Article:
Indian retail industry has radically transformed since COVID-19. The pandemic reshaped public opinion regarding online shopping and digital payments resulting in an inclinaton towards both. Even as stores open up, shoppers continue to look for ease, efficiency and choices offered by e-commerce in terms of grocery, personal care, and more. These changes unlock quite a few opportunities for retailers to interact and engage with customers. The future of retail has already begun, and omnichannel retailers are at a great competitive advantage. To keep the momentum going, retailers should adopt newer technologies that guarantee ease and comfort without compromising on safety. They must continue to implement innovations that facilitate what customers want - convenience, product choices, value pricing, contactless payments, and quick delivery, to name a few.
In this article let's talk about a few trends that emerged in response to the pandemic and will continue to advance in the future.
The advent of one hour, same-day delivery
The most significant convenience of online shopping for consumers during the COVID crisis was the delivery of essentials within the hour or on the same day of placing orders. To meet urgent consumer needs, retailers scaled their order fulfilment systems efficiently by repurposing their closed stores as local fulfilment centres. Post-pandemic customers would expect the same experience and delivery timelines, and we are likely to see same-day delivery becoming a norm beyond the pandemic.
Mass acceptance of UPI
UPI payment method emerged as a lifesaver and continues to be adopted by shoppers and retailers as a safe, instant, contactless payment mode during the pandemic. Post-pandemic consumers will continue to avoid card or cash payments due to the high-touch nature of these payment modes. UPI offers convenience to both online and offline customers and an uncomplicated digital payment solution for retailers. Post-pandemic retailers should continue to deliver ease of shopping by exploring multiple payment modes.
The emergence of bigger discretionary spending (next decade will belong to YOLO generation)
The pandemic forced people to revaluate their personal and work life, encouraging them to look at non-traditional ways to fulfil their needs and goals. Post-pandemic, the older generation may continue to be more cautious with their spending. However, the younger generation is likely to be inclined towards exerting their spending power on what they need 'at the moment', instead of saving up for building a safety net like the previous generations.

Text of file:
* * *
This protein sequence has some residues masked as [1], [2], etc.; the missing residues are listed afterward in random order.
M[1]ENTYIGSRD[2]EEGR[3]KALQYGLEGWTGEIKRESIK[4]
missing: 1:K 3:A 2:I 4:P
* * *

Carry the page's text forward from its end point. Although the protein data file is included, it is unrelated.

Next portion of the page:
To meet the needs of these demographics, retailers will need to deliver strategies that impact different generations, especially targeting millennials that practice the 'you only live once' mindset.
Presently, the try-before-you-buy approach is risky due to safety and hygiene concerns. Alternatively, retailers are looking at Augmented Reality(AR) to offer 'virtual-try on' for their products such as clothing, jewellery, cosmetics. AR shopping experiences can be delivered in-store or online on mobile applications and websites. Virtual shopping is possible anywhere, and potential customers have access to the endless aisle collection of products. AR combined with personalized recommendations will be a key for driving engagements and delightful shopping experiences in the future.
More and more content is now video, even for commerce, apart from news and entertainment
Mobile devices are simple yet powerful tools to reach customers who are increasingly spending time online and making purchase decisions based on the content they view on YouTube, Amazon, and more. Customers have preferences around how they discover and buy products. In-store videos, product demos provide them with a comprehensive product experience at home. Post-pandemic, the retailers will continue to view video content as a significant strategy to engage consumers, aiding in product selection and purchase decisions.
Increased e-commerce adoption in small towns
Small towns have shown the growth potential for e-commerce, but not all consumers here are naturally inclined to place orders online. Retailers should develop strategies that work for smaller markets, such as creating jobs, setting up warehouses, last-mile connectivity, and availability of vernacular content. In physical stores, brands can install large format screens to offer better product views and experiences. Also, the availability of in-store digital payment modes will ensure hassle-free ordering and payments for customers facing internet and connectivity issues.
Consumers are likely to continue with their new shopping behaviours, with advancing expectations. To navigate post-pandemic, retailers will need to deliver consistent, best-in-class experiences in all customer interactions and leverage technology to empower delightful shopping experiences.
- by Farooq Adam, co-founder of Fynd, India's leading and tech-first omnichannel platform.
First Published: IST